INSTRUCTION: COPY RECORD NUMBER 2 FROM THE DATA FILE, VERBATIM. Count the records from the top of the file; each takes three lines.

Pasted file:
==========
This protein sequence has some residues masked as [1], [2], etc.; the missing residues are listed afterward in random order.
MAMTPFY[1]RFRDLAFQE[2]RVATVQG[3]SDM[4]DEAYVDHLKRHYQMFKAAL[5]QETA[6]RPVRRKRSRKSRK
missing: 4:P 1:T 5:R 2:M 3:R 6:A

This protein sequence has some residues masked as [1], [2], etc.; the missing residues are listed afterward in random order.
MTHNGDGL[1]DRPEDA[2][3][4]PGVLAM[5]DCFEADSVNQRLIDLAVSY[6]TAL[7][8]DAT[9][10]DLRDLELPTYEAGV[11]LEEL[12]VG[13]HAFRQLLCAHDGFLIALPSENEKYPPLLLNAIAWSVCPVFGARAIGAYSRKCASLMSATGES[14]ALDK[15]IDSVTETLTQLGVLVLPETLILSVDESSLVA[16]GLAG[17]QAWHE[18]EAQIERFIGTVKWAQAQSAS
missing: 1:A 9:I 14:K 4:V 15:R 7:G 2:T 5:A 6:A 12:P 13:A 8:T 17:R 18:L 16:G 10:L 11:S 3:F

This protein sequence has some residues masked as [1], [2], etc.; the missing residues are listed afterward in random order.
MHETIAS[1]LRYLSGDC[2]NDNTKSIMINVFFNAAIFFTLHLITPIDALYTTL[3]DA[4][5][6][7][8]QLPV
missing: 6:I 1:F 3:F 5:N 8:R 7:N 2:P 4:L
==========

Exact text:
This protein sequence has some residues masked as [1], [2], etc.; the missing residues are listed afterward in random order.
MTHNGDGL[1]DRPEDA[2][3][4]PGVLAM[5]DCFEADSVNQRLIDLAVSY[6]TAL[7][8]DAT[9][10]DLRDLELPTYEAGV[11]LEEL[12]VG[13]HAFRQLLCAHDGFLIALPSENEKYPPLLLNAIAWSVCPVFGARAIGAYSRKCASLMSATGES[14]ALDK[15]IDSVTETLTQLGVLVLPETLILSVDESSLVA[16]GLAG[17]QAWHE[18]EAQIERFIGTVKWAQAQSAS
missing: 1:A 9:I 14:K 4:V 15:R 7:G 2:T 5:A 6:A 12:P 13:A 8:T 17:R 18:L 16:G 10:L 11:S 3:F